In short - you figure out who the mob's focus target is before doing anything else, and then you resolve the mob's actions so as to (a) hit the focus target, (b) not make a ranged attack against an adjacent target, and (c) hit other targets if possible. That's all there is to it.

On a broader note, all my gaming buddies like Gloomhaven, but we all found the rulebook to be poorly written and confusing. It took several scenarios before we got out of the loop of puzzling over edge cases that you could only resolve by finding three different passages in three different parts of the manual.

fenomas wrote:

On a broader note, all my gaming buddies like Gloomhaven, but we all found the rulebook to be poorly written and confusing. It took several scenarios before we got out of the loop of puzzling over edge cases that you could only resolve by finding three different passages in three different parts of the manual.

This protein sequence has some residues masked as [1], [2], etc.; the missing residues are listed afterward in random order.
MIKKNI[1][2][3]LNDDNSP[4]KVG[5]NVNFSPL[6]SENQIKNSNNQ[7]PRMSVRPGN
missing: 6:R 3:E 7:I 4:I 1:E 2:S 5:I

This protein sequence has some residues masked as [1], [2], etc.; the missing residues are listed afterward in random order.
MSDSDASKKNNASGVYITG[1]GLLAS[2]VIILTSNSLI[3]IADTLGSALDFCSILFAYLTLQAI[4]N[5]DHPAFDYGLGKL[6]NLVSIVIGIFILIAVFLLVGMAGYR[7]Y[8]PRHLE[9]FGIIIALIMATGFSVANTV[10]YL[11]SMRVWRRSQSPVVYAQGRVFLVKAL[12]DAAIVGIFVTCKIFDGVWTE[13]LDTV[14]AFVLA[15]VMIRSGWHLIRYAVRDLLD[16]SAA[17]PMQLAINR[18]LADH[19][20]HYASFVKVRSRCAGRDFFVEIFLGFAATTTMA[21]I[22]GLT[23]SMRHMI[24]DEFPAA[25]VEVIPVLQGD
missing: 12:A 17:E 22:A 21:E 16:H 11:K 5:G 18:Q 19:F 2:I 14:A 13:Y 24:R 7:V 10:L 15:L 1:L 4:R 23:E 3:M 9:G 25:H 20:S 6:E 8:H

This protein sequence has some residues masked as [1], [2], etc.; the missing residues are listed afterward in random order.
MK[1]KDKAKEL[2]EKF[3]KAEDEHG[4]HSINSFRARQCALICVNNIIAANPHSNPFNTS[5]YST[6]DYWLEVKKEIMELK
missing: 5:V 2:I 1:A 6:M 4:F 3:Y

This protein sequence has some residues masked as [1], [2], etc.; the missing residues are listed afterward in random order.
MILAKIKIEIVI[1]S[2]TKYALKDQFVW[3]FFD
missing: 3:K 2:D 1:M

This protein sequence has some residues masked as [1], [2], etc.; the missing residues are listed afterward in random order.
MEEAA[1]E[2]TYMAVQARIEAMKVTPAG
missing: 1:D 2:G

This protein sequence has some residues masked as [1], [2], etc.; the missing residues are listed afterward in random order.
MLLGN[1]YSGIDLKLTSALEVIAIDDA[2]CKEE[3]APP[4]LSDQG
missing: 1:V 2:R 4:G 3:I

Absolutely agreed.

Fredrik_S wrote:
fenomas wrote:

On a broader note, all my gaming buddies like Gloomhaven, but we all found the rulebook to be poorly written and confusing. It took several scenarios before we got out of the loop of puzzling over edge cases that you could only resolve by finding three different passages in three different parts of the manual.

Absolutely agreed.

Yuuuuuuuuuup, so true.

A friend gave me his extra copy of Jaws of the Lion today. When my brother gets back in town, I'm going to introduce him to it and I think my wife is going to try it, too. Could be fun! She kind of noped out of regular GH when she saw the setup and all the pieces.

-BEP

Fredrik_S wrote:
fenomas wrote:

On a broader note, all my gaming buddies like Gloomhaven, but we all found the rulebook to be poorly written and confusing. It took several scenarios before we got out of the loop of puzzling over edge cases that you could only resolve by finding three different passages in three different parts of the manual.

Absolutely agreed.

I am really hoping the Frosthaven rulebook comes with an actual index.

I had a lot of trouble getting past my understanding of the rules in the scope of D&D. So when something would happen I would think of the D&D rule and not the gloomhaven rules. Sometimes they lined up, sometimes they didn't.